3:10 p.m. China National Biotec Group says it will donate 200,000 doses of its candidate coronavirus vaccine to the central city of Wuhan, where the virus first emerged. Hundreds of thousands of people have taken experimental vaccines in China before trials are completed, thanks to an emergency use program launched in July. The 200,000 shots of a vaccine developed by CNBG's Wuhan unit, enough to inoculate 100,000 people, will be used to protect medical workers in the city.

Women walk past masked mannequins at a market in Sydney: Australia's government plans to change the country's bankruptcy law, giving small companies more time to restructure their debts.   © Reuters

2:30 p.m. Australia unveils the biggest shakeup in its bankruptcy laws in nearly three decades, allowing small businesses to trade while insolvent and to take more control over debt restructuring, in a bid to help cash-strapped companies through the coronavirus crisis. Businesses with liabilities of less than A$1 million ($708,000) will be able to keep operating for 20 business days while they come up with a debt restructuring plan, rather than be placed in the hands of administrators.

12:00 p.m. A South Korean fisheries official who went missing this week was questioned on a North Korean patrol boat before being shot dead by troops, who then doused his body in oil and set it on fire, South Korea's military says. It is unclear why the official was shot, but the North Korean troops may have been acting under anti-coronavirus orders, the South's military said.

10:21 a.m. South Korea confirms 125 new coronavirus cases, up from 110 a day ago. Total infections have reached 23,341, with 393 deaths. Korea Disease Control and Prevention Agency Commissioner Dr. Jung Eun-kyeong was chosen as one of Time magazine's 100 most influential people of 2020 for leading the nation's successful antivirus efforts by dealing with the public in an open and transparent manner.

10:00 a.m. China reports seven new coronavirus cases for Thursday, down from 10 reported a day earlier. All new cases were imported infections involving travelers from overseas. The number of new asymptomatic cases rose to 20 from 18 a day earlier.

A woman makes Christmas products at a factory in China's Zhejiang Province: The country's economic recovery from COVID-19 is uneven, with the wealthy east outpacing other areas.   © Reuters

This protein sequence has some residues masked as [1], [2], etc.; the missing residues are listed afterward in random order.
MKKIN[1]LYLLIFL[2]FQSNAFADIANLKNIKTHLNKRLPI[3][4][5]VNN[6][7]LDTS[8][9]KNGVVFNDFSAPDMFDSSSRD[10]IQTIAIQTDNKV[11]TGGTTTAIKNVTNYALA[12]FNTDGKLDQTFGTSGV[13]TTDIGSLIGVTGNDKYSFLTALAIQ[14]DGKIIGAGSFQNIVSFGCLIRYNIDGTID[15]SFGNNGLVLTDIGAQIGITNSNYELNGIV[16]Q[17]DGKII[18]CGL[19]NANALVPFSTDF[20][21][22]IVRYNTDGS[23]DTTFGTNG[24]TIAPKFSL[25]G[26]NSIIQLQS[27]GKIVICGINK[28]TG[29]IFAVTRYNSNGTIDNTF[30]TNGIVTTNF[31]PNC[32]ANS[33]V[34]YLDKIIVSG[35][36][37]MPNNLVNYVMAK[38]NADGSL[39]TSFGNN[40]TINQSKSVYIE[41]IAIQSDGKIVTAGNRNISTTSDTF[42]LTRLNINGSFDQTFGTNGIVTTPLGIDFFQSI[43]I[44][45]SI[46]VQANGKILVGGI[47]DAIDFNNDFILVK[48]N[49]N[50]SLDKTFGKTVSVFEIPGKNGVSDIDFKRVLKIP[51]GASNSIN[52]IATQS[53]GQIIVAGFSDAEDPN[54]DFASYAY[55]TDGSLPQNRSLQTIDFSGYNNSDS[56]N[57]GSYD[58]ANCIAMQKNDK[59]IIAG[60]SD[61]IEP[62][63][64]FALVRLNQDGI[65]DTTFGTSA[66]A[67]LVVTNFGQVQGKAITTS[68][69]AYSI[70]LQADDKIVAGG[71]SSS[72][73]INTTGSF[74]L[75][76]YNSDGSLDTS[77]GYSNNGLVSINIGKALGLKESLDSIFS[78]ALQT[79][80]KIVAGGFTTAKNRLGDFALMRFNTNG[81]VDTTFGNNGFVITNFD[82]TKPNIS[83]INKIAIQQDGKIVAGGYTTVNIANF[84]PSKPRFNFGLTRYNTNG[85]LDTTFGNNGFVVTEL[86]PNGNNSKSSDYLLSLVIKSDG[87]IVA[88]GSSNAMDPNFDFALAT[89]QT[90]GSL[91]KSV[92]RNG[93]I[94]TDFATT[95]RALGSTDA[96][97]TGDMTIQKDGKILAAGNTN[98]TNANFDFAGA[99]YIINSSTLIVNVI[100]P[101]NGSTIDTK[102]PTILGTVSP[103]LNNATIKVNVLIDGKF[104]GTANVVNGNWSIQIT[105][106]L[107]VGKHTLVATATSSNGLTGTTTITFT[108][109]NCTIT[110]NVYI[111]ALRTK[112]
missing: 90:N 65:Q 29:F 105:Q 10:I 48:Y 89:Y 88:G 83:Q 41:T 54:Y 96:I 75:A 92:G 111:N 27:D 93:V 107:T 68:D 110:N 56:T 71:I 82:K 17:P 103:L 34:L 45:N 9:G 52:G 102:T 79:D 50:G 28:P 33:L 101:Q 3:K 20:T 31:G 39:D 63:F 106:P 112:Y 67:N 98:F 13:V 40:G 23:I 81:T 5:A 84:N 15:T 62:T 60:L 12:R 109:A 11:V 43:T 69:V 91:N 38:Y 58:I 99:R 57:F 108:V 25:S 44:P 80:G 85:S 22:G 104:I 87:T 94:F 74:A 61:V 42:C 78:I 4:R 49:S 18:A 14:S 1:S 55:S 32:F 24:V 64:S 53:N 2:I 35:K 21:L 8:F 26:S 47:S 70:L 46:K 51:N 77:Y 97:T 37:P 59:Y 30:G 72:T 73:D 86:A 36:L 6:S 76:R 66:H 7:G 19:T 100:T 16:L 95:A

9:51 a.m. Japan has begun preparations to accept foreign athletes for the Tokyo Summer Olympics, aiming to host the full games after a year of delay by the pandemic while ensuring the safety of participants.

7:55 a.m. Australia's state of Victoria reports two deaths from the coronavirus and 12 new cases, compared with five deaths and 15 cases a day earlier. Victoria, which is on an extended lockdown until Sunday, may consider easing some tough restrictions sooner than previously planned, as new infections have continued a steady downtrend in recent days.

7:00 a.m. Although China's economy is recovering from the pandemic, the majority of companies in its poorer western and central provinces are recovering far more slowly than those in wealthier areas around Beijing, Shanghai and Guangdong, a report from China Beige Book International shows. Sales increased 41%, quarter-on-quarter, for Shanghai and the wealthy eastern provinces of Zhejiang and Jiangsu, but fell by 10% in the more remote western regions of Tibet, Gansu, Qinghai and Xinjiang, it said.

6:22 a.m. Marseille, the city in southern France, will shut down restaurants starting Saturday, while Paris will lower the maximum capacity of gatherings to 1,000 from 5,000. About 13,000 people have been found to be infected in the past 24 hours, and the health minister said that the situation is worsening.

4:38 a.m. Britain plans to host clinical trials where volunteers are deliberately infected with the new coronavirus to test the effectiveness of vaccine candidates, the Financial Times reports, citing people involved in the project. This will reportedly be the first "human challenge trials" in the world.